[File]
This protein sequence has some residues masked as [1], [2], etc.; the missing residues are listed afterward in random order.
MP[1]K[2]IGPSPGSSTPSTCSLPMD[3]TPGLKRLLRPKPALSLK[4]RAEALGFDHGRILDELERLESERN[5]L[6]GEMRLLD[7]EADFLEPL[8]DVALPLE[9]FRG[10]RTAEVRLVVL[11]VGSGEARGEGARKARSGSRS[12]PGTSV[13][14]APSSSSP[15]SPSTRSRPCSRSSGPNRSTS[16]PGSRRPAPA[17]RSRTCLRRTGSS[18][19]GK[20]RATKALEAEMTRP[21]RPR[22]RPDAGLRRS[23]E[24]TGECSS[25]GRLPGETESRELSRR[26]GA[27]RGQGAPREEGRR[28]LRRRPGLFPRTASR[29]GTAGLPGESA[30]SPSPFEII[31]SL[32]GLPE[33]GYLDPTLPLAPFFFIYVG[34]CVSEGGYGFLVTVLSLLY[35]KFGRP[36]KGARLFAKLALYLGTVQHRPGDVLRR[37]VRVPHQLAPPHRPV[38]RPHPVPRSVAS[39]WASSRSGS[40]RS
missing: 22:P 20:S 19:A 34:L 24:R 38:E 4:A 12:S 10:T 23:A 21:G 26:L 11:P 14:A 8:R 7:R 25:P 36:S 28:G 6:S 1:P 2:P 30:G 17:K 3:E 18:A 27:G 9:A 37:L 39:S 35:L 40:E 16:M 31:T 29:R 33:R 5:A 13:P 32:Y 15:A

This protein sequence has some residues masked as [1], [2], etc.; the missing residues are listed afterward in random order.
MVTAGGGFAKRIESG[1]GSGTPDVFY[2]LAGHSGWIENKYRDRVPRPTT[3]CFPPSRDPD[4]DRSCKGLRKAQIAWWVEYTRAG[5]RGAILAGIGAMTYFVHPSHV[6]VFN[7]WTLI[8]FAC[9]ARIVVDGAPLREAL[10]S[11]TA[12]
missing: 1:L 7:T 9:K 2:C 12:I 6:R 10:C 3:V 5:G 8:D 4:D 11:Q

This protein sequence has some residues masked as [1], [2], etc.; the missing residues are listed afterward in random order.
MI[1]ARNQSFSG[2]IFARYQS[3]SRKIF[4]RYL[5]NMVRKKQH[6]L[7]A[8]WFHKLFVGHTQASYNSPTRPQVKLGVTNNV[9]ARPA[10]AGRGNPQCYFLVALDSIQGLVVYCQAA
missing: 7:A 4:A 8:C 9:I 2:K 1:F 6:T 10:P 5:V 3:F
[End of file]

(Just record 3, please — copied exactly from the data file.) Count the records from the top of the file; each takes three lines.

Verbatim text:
This protein sequence has some residues masked as [1], [2], etc.; the missing residues are listed afterward in random order.
MI[1]ARNQSFSG[2]IFARYQS[3]SRKIF[4]RYL[5]NMVRKKQH[6]L[7]A[8]WFHKLFVGHTQASYNSPTRPQVKLGVTNNV[9]ARPA[10]AGRGNPQCYFLVALDSIQGLVVYCQAA
missing: 7:A 4:A 8:C 9:I 2:K 1:F 6:T 10:P 5:V 3:F